Bryn Athyn Cathedral: The Building of a Church
E. Bruce Glenn
The Metal Work
TO SHEATHE THE TIMBER ROOF, Pitcairn sought a metal which would combine strength and resistance to corrosion from the elements. His search led to consideration of monel metal, which had been successfully employed for several public buildings. Monel is a natural alloy of nickel (67 percent) and copper (28 percent), with a small proportion of other metals. Mined in Nova Scotia and Ontario, it has proved over the years a highly satisfactory roofing material for the nave and chancel, and the Choir Hall as well.
It is as an art metal, however, that monel was used with results that are perhaps unique. The characteristics of this metal make it at once a challenge and a delight for artistic use in screens, grilles, and ornamental hardware. It is very tough, more difficult to work with than iron, and can be welded only by means of oxygen and acetylene. On the other hand, it will not rust, maintaining a white, nickel-like beauty without being disagreeably reflective. When hand beaten, its surface presents a pleasing texture of light and darker tones. Also, when exposed to the elements it develops a lovely patina of gray-green. Some of these effects may be noted in individual pieces about the Cathedral.
As was the case with the wood work, Raymond Pitcairn established the art metal studio and forge independently of the architects in Boston. This was in the winter of 19151916, and formed another step toward the complete transfer of architectural direction to Bryn Athyn. In addition to two capable metal workers, Pitcairn hired as metal design artist Parke E. Edwards, a young man who had only recently graduated from a Philadelphia art school. This choice was a matter of some discomfiture to the older designers in the architectural studio; but Edwards' promise and Pitcairn's judgment bore fruit in some of the most sensitive design work to be found in the Cathedral. When Edwards was called to Washington to do anatomical drawings as part of the war effort, Pitcairn continued to consult him; and he returned for many years of creative labor.
The first design on which he worked was the screen that separates the chapel from the south transept. This screen was first designed in a full scale wash drawing for study in place. When it came to making the screen itself, it was thought at first that it would have to be shaped from sheets of monel, in view of forging and welding problems. With the newer welding techniques, however, it could be wrought from solid strips—a decision that was to be applied throughout the church, and which was surely a happy one in the greater strength that resulted.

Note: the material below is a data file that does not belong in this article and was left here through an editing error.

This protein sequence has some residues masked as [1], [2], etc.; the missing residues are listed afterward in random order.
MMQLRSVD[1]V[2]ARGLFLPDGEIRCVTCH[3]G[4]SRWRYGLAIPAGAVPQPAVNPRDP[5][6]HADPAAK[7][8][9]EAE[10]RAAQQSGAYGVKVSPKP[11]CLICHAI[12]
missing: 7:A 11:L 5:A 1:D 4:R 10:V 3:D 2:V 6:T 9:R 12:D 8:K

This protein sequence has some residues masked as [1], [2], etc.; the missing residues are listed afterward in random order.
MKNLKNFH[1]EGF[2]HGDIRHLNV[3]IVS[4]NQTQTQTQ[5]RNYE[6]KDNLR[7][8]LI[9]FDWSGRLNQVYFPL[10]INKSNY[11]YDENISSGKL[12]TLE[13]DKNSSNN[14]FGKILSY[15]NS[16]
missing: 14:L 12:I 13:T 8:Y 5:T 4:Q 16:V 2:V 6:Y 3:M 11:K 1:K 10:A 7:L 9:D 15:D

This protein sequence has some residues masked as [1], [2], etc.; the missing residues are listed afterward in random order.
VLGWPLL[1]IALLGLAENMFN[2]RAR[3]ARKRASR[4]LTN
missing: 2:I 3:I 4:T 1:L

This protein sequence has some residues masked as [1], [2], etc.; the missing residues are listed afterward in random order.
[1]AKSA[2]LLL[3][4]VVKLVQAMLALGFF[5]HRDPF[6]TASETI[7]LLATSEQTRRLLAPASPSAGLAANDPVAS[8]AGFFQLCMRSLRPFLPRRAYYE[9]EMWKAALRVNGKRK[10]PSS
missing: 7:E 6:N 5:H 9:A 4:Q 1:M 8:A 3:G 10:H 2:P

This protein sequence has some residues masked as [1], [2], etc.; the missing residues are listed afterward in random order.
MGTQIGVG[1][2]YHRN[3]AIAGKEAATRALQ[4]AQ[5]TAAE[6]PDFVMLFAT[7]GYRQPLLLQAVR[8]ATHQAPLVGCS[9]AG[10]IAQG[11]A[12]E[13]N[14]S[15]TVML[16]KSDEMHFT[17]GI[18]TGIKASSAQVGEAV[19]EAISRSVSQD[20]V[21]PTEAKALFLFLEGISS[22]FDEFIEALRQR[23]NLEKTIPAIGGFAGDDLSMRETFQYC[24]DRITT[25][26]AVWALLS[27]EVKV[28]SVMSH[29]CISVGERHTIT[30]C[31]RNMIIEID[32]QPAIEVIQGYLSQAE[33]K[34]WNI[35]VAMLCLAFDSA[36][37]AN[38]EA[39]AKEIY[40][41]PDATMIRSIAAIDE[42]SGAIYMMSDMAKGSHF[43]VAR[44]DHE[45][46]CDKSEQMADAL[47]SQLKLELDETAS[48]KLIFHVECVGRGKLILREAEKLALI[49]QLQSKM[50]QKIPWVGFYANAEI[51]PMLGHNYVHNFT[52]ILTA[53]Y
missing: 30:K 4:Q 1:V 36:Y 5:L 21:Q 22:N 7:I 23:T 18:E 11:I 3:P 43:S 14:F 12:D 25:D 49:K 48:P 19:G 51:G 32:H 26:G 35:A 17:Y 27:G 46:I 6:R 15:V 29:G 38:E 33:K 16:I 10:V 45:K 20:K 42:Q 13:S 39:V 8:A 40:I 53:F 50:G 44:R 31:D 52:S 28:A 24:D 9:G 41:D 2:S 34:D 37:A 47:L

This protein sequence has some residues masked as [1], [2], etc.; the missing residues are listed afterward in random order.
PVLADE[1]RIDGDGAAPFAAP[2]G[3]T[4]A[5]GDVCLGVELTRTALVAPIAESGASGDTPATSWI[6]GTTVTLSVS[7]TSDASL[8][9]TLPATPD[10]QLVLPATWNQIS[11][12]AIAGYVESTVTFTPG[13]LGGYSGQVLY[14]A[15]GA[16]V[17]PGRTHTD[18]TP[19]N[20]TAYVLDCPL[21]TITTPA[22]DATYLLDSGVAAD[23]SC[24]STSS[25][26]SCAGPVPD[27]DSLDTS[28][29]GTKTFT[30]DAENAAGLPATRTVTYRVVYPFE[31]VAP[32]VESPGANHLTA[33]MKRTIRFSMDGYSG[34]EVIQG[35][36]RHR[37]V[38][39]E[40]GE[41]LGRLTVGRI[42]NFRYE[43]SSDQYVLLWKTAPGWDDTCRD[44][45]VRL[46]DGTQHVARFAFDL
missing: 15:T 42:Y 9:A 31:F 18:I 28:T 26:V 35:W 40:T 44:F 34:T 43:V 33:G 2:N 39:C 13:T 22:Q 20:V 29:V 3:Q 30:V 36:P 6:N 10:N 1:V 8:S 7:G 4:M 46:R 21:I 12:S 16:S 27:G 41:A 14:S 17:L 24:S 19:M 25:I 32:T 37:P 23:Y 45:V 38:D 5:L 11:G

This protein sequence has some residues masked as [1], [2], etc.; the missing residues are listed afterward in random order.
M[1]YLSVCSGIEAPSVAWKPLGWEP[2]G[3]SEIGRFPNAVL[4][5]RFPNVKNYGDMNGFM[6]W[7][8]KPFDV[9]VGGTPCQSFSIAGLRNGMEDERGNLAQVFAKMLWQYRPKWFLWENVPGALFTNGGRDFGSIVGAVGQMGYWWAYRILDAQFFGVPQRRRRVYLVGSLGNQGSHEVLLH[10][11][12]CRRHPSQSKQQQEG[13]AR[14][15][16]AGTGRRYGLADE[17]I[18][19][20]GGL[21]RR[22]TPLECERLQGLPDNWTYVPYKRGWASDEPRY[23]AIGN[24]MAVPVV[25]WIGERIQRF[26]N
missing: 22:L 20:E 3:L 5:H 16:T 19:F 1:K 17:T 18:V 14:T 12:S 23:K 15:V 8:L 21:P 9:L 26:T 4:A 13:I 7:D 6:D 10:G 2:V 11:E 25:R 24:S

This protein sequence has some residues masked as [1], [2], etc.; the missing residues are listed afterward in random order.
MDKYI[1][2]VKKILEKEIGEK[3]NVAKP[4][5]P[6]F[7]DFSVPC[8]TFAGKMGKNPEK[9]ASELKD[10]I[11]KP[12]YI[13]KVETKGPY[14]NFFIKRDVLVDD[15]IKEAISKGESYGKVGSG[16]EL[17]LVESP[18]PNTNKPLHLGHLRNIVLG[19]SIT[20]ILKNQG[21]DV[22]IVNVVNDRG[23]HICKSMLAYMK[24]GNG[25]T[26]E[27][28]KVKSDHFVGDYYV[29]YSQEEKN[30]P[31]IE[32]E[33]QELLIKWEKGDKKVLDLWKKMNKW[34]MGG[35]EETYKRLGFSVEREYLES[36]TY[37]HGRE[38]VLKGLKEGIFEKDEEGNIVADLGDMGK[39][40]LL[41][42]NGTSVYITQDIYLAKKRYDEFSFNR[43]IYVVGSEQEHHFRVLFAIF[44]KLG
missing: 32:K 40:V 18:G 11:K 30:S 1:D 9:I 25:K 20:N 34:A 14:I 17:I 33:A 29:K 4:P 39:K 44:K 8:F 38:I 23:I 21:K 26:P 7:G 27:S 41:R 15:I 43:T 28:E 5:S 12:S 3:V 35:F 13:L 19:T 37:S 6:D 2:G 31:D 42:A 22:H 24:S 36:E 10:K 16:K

The chapel screen in place. It represented a triumph of experimentation with solid strips of the beautiful but difficult monel, a natural alloy of nickel and copper. Click on image for a larger version.
The chapel screen consists essentially of scrollwork in a continuous quatrefoil pattern, surmounted by a series of candle holders. As in other design in the building, the keynote is variety in a larger unity. Thus the scrolls spiral to centers of varying length and taper to ends of differing designs. Temporarily employed glaziers working near the spot when the screen was being placed were heard to remark that it was a shame it couldn't be made more evenly. Evidently there was not total awareness of the purposes and methods that were setting this church apart.
Hammered monel, delicate and individual, to grace the top of the screen that separates the chapel from the south aisle of the nave. Click on image for a larger version.
Nearby, the door leading from the vestry to the chapel combines monel framing with heavy glass in a delicate quatrefoil design. Other doors combine these materials with effects suitable to their size and position. That which leads to the tower stair on the northeast is of bullseye panes framed in a monel lattice, with rosettes relieving this pattern at top, center, and bottom of the door. Seen to better advantage is a double door, recently placed, which opens from the choir hall arcade to the north entrance of the nave. Broad and strong, these doors are of clear glass in a lovely frame of beaten monel. In certain lights, the glass of the tympanum over the door reflects the series of pointed vaults over the arcaded porch, giving a sense of depth to the entrance. On the outer side, the patina on the monel adds a note of soft green. Handles wrought in the form of a male and female bird provide the only decorative point to this door which is itself an adornment.